Afenifere is in the news again for its own sake. What has triggered the latest soul-searching for the pan-Yoruba political and cultural organisation was the public visit of Asiwaju Bola Ahmed Tinubu, the presidential candidate of the ruling All Progressives Congress (APC), to the Akure, Ondo State, country home of Chief Reuben Fasoranti, the leader of Afenifere.
This visit has not gone down well with Chief Ayo Adebanjo, the acting leader of Afenifere, who had publicly endorsed Peter Obi, the former Governor of Anambra State and now the presidential candidate of the Labour Party (LP), a party that is an apparent offshoot of the giant Peoples Democratic Party (PDP).
Tinubu’s pilgrimage to Akure has been in the work for many weeks by those who believe that Adebanjo has taken the organisation he is leading in acting capacity for granted. The visit, however, throws light on the old schism within the organisation, which time has not healed. Now two lions in the winter of their lives are finding themselves in opposite directions of this old divides.
Both Fasoranti and Adebanjo are old apostles of the Awoist School. The issues that divide them predates the quest for presidency of Chief Tinubu, an old member of Afenifere.
When Fasoranti picked Adebanjo as the acting Chairman of Afenifere, last year, he was following tradition. In his declining years, Chief Adekunle Ajasin, the first leader of Afenifere, after the 1993 general elections, picked Senator Abraham Adesanya, to act on his behalf. Though he was acting for Ajasin, Adesanya was still presiding over the Afenifere meeting at the country home of Ajasin in Owo, Ondo State.
After Ajasin’s death in 1997, Afenifere met at the Owo home of Ajasin to elect a successor. It was at that meeting that Chief Bola Ige, then the Chairman of the Contact Committee of Afenifere, proposed that Adesanya should be elected as the leader. His motion was approved by acclamation. Ige was then elected as the deputy-leader.
Adesanya’s tenure as leader was productive and effective. It was under him that Afenifere produced all the governors of the Southwest states on the platform of Alliance for Democracy (AD). It was in his closing years that Afenifere also fell into crisis, especially after the unresolved assassination in 2001 of Chief Bola Ige, Adesanya’s deputy and the Attorney-General of the Federation. In the 2003 general elections, all Afenifere and AD governors were defeated in the governorship election except Bola Ahmed Tinubu of Lagos.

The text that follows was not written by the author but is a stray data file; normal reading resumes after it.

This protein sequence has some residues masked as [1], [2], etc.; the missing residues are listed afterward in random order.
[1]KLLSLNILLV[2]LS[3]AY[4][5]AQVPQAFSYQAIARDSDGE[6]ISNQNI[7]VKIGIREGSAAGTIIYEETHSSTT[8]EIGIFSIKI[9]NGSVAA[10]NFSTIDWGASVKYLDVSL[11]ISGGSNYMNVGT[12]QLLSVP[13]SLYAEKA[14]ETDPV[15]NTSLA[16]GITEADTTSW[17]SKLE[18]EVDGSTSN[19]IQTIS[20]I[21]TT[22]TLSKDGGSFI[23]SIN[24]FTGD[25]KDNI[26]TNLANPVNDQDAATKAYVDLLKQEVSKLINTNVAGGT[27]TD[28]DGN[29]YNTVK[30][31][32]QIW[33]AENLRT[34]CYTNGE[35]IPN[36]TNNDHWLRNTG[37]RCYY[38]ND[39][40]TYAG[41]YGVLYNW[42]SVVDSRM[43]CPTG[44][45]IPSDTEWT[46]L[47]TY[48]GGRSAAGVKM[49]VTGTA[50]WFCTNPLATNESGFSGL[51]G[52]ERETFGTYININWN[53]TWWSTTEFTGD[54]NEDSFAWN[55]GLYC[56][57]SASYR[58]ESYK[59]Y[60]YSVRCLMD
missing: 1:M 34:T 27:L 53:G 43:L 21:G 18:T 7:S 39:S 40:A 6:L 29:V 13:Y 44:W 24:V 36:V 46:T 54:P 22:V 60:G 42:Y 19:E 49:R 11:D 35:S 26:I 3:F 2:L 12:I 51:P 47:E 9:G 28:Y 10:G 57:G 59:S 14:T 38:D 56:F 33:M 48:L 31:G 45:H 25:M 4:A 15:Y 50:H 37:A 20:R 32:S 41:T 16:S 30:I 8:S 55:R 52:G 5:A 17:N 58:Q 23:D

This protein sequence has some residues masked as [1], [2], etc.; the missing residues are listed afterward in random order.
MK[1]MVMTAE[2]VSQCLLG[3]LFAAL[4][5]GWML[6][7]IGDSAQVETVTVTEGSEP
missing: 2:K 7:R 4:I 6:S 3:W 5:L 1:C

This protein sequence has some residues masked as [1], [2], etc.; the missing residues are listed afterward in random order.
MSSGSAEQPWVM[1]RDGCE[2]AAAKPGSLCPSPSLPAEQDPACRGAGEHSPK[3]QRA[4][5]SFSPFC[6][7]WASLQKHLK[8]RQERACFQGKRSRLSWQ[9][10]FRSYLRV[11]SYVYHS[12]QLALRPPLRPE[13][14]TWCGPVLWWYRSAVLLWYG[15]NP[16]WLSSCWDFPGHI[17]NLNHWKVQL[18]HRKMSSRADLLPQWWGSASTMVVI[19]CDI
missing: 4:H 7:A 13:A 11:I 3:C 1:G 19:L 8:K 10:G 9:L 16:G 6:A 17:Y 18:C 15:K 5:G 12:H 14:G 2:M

The issue became more complicated after the passage of Adesanya in 2008. That was when the rain started beating Afenifere.
By the time Adesanya died, Afenifere was a weakened behemoth. Struck by illness, he appointed Fasoranti as the acting leader. When Adesanya died, Fasoranti was confirmed as the leader by the conclave. He was quickly challenged by another faction led by Senator Ayo Fasanmi. All attempts to reconcile the two factions failed. The death of Fasanmi in 2020 provided an opportunity for a new beginning.
The Fasanmi group did not appoint a new leader and some of its members moved over to the Fasoranti group. In matter of months, Fasoranti became the undisputed leader of Afenifere.
But the Afenifere that Fasoranti inherited was substantially different from the one that Adesanya led in the final days of military rule after which the movement produced five elected governors. Now the movement had no governors under its tent. It attempted to play national politics put it into trouble. The movement was now in dissipation and its public standing was being challenged on many fronts.
It was at this period that Fasoranti suffered a personal tragedy when his daughter, Mrs. Funke Olakunrin, was killed in 2019 by kidnappers in an attempt to seize her on the Shagamu-Ore Express Road. It was later revealed these killers were Fulani marauders who have found home in the Yoruba forests. It was at this period of challenge that Fasoranti appointed Adebanjo as acting leader.